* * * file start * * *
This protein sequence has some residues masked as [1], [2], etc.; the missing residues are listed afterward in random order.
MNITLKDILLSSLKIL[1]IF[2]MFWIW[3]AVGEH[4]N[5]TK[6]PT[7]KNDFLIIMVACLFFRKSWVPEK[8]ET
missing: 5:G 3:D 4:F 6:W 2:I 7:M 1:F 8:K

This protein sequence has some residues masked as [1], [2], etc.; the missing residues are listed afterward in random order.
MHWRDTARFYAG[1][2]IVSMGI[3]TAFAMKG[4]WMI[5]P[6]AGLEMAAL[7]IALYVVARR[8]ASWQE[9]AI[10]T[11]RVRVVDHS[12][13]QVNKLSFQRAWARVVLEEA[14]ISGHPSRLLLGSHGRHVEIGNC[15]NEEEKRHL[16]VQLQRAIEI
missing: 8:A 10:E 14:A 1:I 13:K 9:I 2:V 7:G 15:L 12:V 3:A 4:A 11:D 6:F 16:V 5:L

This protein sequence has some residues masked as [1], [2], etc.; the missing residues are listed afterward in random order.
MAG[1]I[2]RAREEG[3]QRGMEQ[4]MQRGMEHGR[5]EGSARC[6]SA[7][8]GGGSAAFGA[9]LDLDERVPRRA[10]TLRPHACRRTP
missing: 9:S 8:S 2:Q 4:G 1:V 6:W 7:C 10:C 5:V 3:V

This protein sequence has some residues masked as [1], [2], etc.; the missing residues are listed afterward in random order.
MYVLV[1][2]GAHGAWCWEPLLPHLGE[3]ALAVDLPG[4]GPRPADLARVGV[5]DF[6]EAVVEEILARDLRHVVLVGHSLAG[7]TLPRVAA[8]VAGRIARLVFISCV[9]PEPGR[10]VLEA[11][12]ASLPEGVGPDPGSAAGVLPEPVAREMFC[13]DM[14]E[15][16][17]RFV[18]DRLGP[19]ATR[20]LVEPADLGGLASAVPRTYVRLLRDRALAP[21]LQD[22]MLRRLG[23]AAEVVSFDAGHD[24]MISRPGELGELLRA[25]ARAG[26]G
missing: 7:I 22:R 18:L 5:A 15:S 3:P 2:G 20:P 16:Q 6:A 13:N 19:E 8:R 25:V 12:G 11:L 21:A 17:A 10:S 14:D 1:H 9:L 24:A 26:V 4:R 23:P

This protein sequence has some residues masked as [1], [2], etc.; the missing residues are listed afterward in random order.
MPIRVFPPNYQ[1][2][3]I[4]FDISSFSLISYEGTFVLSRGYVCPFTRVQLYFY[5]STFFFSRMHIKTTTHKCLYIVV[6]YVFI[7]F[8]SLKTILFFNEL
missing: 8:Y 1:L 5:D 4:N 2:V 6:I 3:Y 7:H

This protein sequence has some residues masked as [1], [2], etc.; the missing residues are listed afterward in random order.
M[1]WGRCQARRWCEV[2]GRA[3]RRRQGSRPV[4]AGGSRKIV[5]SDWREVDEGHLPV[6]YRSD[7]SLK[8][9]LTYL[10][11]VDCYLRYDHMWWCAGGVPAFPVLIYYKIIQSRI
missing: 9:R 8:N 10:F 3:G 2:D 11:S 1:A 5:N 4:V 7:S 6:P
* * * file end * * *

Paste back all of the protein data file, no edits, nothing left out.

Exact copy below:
This protein sequence has some residues masked as [1], [2], etc.; the missing residues are listed afterward in random order.
MNITLKDILLSSLKIL[1]IF[2]MFWIW[3]AVGEH[4]N[5]TK[6]PT[7]KNDFLIIMVACLFFRKSWVPEK[8]ET
missing: 5:G 3:D 4:F 6:W 2:I 7:M 1:F 8:K

This protein sequence has some residues masked as [1], [2], etc.; the missing residues are listed afterward in random order.
MHWRDTARFYAG[1][2]IVSMGI[3]TAFAMKG[4]WMI[5]P[6]AGLEMAAL[7]IALYVVARR[8]ASWQE[9]AI[10]T[11]RVRVVDHS[12][13]QVNKLSFQRAWARVVLEEA[14]ISGHPSRLLLGSHGRHVEIGNC[15]NEEEKRHL[16]VQLQRAIEI
missing: 8:A 10:E 14:A 1:I 13:K 9:I 2:V 7:G 15:L 12:V 3:A 4:A 11:D 6:F 16:V 5:L

This protein sequence has some residues masked as [1], [2], etc.; the missing residues are listed afterward in random order.
MAG[1]I[2]RAREEG[3]QRGMEQ[4]MQRGMEHGR[5]EGSARC[6]SA[7][8]GGGSAAFGA[9]LDLDERVPRRA[10]TLRPHACRRTP
missing: 9:S 8:S 2:Q 4:G 1:V 6:W 7:C 10:C 5:V 3:V

This protein sequence has some residues masked as [1], [2], etc.; the missing residues are listed afterward in random order.
MYVLV[1][2]GAHGAWCWEPLLPHLGE[3]ALAVDLPG[4]GPRPADLARVGV[5]DF[6]EAVVEEILARDLRHVVLVGHSLAG[7]TLPRVAA[8]VAGRIARLVFISCV[9]PEPGR[10]VLEA[11][12]ASLPEGVGPDPGSAAGVLPEPVAREMFC[13]DM[14]E[15][16][17]RFV[18]DRLGP[19]ATR[20]LVEPADLGGLASAVPRTYVRLLRDRALAP[21]LQD[22]MLRRLG[23]AAEVVSFDAGHD[24]MISRPGELGELLRA[25]ARAG[26]G
missing: 7:I 22:R 18:L 5:A 15:S 3:P 2:G 20:P 16:Q 6:A 13:N 19:E 8:R 25:V 12:G 11:L 21:A 17:A 10:S 14:D 1:H 9:L 24:A 26:V 4:R 23:P

This protein sequence has some residues masked as [1], [2], etc.; the missing residues are listed afterward in random order.
MPIRVFPPNYQ[1][2][3]I[4]FDISSFSLISYEGTFVLSRGYVCPFTRVQLYFY[5]STFFFSRMHIKTTTHKCLYIVV[6]YVFI[7]F[8]SLKTILFFNEL
missing: 8:Y 1:L 5:D 4:N 2:V 6:I 3:Y 7:H

This protein sequence has some residues masked as [1], [2], etc.; the missing residues are listed afterward in random order.
M[1]WGRCQARRWCEV[2]GRA[3]RRRQGSRPV[4]AGGSRKIV[5]SDWREVDEGHLPV[6]YRSD[7]SLK[8][9]LTYL[10][11]VDCYLRYDHMWWCAGGVPAFPVLIYYKIIQSRI
missing: 9:R 8:N 10:F 3:G 2:D 11:S 1:A 5:N 4:V 7:S 6:P